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Manchin Won’t Back Werfel to Lead IRS as Feud with White House Continues

Joe Manchin called Daniel Werfel “supremely qualified” but has “zero faith” he would have autonomy in the post.

U.S. Sen. Joe Manchin (D-West Virginia), Chairman of the Senate Energy and Natural Resources Committee, presides over a hearing on Thursday, Feb. 16, 2023, in Washington, D.C. (Kevin Dietsch/Getty Images/TNS)

By Steven T. Dennis, Bloomberg News (TNS)

Senator Joe Manchin will oppose Daniel Werfel, President Joe Biden’s pick for IRS commissioner, the latest salvo in a long-running dispute with the White House over the implementation of Inflation Reduction Act provisions the West Virginia Democrat authored.

Daniel Werfel

Manchin’s vote against Werfel, who has bipartisan support, isn’t likely to stop his confirmation to lead the IRS. But Werfel is the third Biden nominee that Manchin has opposed since Friday, signaling a widening gulf between the moderate Senator and the Biden administration.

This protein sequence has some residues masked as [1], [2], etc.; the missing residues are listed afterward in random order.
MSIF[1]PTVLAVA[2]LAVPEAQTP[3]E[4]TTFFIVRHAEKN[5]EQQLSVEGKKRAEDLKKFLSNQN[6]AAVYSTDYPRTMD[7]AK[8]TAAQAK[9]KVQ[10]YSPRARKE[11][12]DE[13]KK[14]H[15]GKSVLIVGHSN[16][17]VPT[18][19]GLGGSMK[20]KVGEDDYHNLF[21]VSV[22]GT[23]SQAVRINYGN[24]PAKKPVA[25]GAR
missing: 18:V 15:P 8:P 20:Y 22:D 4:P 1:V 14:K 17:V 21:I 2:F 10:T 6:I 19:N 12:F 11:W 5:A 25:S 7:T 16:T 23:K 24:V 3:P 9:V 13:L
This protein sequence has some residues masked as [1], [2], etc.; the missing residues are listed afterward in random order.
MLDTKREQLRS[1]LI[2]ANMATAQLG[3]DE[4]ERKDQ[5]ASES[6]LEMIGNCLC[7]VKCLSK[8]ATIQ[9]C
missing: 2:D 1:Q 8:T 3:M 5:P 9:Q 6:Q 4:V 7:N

Manchin called Werfel “supremely qualified” for the job, but said he has “zero faith” he would have any autonomy in the post. Manchin in particular has blasted Treasury Secretary Janet Yellen for the implementation of the electric vehicle tax credit rewrite he authored.

“At every turn, this Administration has ignored Congressional intent when implementing the Inflation Reduction Act,” he said in a statement.

Manchin rewrote the tax credits to require production of EVs in North America and a percentage of battery materials to be sourced in the US or free-trade nations to fully qualify—provisions aimed at bringing supply and manufacturing chains to the US and its allies and away from being dependent on China.

“Instead of adhering to Congressional intent and prioritizing our nation’s energy and national security, the Treasury Department has pandered to automakers and progressive extremist groups and continued to sacrifice the national security of the United States of America,” Manchin said. 

Biden is planning to host European Commission President Ursula von der Leyen at the White House on Friday, with talks expected to focus around a possible agreement that would allow cars assembled in Europe to qualify for an electric vehicle tax credit.

A White House official noted Werfel’s bipartisan support, his past service in both Democratic and Republican administrations and said they urge the Senate to confirm him.

— With assistance by Justin Sink


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